St John Chrysostom granted refuge to the exiles, ordaining John a deacon and appointing him the curator of the cathedral treasury. When Chrysostom was sent into exile in 404, Cassian went to Rome to visit St Pope Innocent I with a petition on behalf of the Constantinople citizens to speak in defence of the exiled saint. Arriving in Rome, Cassian provided the Pope with a letter containing an inventory of the patriarchal treasury, confirming the innocence of Chrysostom in financial abuses. Cassian stayed in Rome for about 12 more years and was ordained a presbyter, becoming Innocent’s advisor in relations with the Antiochian Church (Cappuyns. 1949. Col. 1326). In Rome St John developed a good rapport with the future Saint Pope Leo the Great , with whom he then continued to keep in touch. 

Eastern Monasticism in Gaul

In 415, St John arrived in Massalia where he founded beautifully organized women’s and men’s monasteries based on the oriental ascetic spirit, applied to local conditions, where monasticism was just taking root. 

Disciplined by the strict Egyptian asceticism, St John Cassian enjoyed indisputable authority among the entire South Gaulish episcopate as an experienced spiritual father. Western monasticism was in dire need of guidance when St John, answering the numerous requests, wrote his De Institutis Coenobiorum (About the Rules of Cenobitic Monasteries) containing a set of rules regarding life and prayer of Egyptian fathers; and the Collationes (interviews), which played an important role in the formation of monasticism throughout the West.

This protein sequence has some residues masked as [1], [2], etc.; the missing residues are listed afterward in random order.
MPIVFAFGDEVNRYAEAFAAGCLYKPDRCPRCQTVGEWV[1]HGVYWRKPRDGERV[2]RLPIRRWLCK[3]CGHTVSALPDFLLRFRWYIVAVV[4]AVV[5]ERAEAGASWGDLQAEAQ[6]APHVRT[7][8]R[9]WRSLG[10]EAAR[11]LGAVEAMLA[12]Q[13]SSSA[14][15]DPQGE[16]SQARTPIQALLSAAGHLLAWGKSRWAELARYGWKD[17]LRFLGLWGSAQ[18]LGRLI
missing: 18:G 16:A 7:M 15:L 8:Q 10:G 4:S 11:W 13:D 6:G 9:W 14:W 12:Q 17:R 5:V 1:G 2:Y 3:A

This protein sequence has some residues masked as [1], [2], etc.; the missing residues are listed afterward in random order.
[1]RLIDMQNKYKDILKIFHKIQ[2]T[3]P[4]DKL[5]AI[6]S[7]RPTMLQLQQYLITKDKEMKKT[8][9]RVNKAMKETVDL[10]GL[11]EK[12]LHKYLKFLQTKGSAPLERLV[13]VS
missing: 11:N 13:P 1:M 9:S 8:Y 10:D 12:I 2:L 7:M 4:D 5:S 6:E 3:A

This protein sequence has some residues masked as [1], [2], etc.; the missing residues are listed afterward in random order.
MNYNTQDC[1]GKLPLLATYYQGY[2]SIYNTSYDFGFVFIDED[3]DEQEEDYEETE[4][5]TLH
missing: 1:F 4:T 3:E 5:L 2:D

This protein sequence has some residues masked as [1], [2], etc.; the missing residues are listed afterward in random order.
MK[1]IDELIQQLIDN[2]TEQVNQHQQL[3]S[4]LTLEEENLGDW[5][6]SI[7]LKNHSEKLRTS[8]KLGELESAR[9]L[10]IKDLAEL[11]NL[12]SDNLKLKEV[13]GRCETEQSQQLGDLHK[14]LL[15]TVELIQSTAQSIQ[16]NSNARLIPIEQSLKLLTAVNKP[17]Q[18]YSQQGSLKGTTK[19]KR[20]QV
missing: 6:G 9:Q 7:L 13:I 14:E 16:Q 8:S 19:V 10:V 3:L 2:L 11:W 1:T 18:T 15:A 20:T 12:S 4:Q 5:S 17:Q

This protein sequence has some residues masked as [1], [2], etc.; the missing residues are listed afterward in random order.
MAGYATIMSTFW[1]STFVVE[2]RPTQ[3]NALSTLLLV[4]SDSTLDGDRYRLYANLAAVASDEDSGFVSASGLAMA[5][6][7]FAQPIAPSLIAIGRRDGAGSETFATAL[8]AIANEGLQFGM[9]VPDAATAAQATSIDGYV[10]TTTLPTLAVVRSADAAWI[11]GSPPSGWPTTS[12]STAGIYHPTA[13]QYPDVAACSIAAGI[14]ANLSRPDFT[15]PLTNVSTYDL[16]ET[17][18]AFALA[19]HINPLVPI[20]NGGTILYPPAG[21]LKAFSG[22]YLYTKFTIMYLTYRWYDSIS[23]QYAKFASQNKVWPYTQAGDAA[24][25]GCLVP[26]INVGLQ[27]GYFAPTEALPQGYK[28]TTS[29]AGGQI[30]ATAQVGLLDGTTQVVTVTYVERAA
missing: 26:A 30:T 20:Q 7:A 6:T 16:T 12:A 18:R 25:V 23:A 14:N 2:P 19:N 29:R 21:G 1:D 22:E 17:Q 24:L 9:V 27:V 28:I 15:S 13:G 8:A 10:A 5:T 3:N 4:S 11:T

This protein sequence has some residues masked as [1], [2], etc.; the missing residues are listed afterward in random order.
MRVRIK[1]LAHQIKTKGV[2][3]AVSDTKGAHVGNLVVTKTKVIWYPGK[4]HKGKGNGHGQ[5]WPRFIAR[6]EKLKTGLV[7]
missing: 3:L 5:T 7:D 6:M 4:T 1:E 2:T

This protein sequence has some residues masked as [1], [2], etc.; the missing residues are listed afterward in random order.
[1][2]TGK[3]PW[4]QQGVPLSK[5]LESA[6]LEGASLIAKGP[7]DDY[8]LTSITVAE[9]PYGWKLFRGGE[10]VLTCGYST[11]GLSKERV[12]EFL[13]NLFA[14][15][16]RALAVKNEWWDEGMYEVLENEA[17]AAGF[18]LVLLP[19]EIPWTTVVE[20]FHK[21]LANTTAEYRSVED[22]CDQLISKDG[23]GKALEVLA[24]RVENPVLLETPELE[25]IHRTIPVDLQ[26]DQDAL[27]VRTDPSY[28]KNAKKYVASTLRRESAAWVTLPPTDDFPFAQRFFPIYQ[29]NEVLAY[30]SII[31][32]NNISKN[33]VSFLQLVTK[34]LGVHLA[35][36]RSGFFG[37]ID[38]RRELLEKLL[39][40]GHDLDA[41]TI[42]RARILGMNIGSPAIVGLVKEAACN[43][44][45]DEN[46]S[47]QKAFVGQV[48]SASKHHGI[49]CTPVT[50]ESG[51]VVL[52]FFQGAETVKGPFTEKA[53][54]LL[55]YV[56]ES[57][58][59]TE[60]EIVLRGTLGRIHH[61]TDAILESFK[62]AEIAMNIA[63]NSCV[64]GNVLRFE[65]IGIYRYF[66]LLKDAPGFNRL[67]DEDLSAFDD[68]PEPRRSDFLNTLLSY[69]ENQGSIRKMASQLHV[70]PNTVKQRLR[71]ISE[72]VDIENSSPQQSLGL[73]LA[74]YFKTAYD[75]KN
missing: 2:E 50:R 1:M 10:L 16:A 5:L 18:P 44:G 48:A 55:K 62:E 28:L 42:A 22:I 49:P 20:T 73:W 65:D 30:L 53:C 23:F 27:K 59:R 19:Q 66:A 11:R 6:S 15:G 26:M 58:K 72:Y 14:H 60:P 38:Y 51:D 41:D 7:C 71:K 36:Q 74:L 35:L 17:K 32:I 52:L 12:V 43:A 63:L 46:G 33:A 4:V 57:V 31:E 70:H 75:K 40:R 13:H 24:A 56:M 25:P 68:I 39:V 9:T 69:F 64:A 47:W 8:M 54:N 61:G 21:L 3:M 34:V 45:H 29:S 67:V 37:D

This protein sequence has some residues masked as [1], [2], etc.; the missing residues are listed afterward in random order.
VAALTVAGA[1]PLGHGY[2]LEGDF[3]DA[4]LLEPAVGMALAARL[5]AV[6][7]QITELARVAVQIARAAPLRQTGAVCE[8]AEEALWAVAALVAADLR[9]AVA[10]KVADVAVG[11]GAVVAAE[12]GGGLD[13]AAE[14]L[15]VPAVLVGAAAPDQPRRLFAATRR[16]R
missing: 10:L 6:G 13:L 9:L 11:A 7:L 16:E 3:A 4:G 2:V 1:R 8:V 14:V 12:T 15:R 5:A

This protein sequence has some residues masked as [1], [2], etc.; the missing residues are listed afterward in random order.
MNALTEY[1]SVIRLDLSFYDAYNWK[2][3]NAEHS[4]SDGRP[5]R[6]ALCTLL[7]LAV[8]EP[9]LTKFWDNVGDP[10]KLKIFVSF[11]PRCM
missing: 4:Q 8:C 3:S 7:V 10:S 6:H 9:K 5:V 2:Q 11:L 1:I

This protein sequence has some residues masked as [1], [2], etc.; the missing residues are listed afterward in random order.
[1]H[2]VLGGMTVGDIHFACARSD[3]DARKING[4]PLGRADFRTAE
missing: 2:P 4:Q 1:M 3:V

The Doctrine of Opposing the Eight Vices

Based on the ascetic tradition of the Egyptian hermits, St John described in detail the reasons for the appearance of sins and outlined a system of struggling with the eight main passions. Many holy Fathers later relied on this teaching of Cassian, in particular St Gregory the Great, in his writings on the 7 deadly sins, and St Benedict of Nursia who also based his Rule on St John’s Interviews. Cassian’s work was also used in compiling The Ladder of Divine Ascent by St John Climacus (Ioan. Climacus. Scala. 4).

Controversy with Pelagius and St Augustine

In the course of writing his Collationes, St John not only refuted Pelagianism, but also polemicized with Augustine of Hippo about grace and predestination. As a result of this disagreement Cassian was criticized in the following centuries by Western theologians, accusing him of semi-Pelagianism. 

However, in denying predestination to condemnation, his doctrine corresponds to the Orthodox teaching of synergy. St John shows a balance between the unconditional need of a person for saving grace, and the equally important freedom of human will, which is merely sick but not dead, as claimed by St Augustine. According to St John, a person retains an (albeit weak) desire for and knowledge of good, which means that he can respond to the call of Christ and choose the path of light, rather than darkness. 

The saint died ca. 435 and was buried in the crypt of St Victor’s monastery that he had himself founded.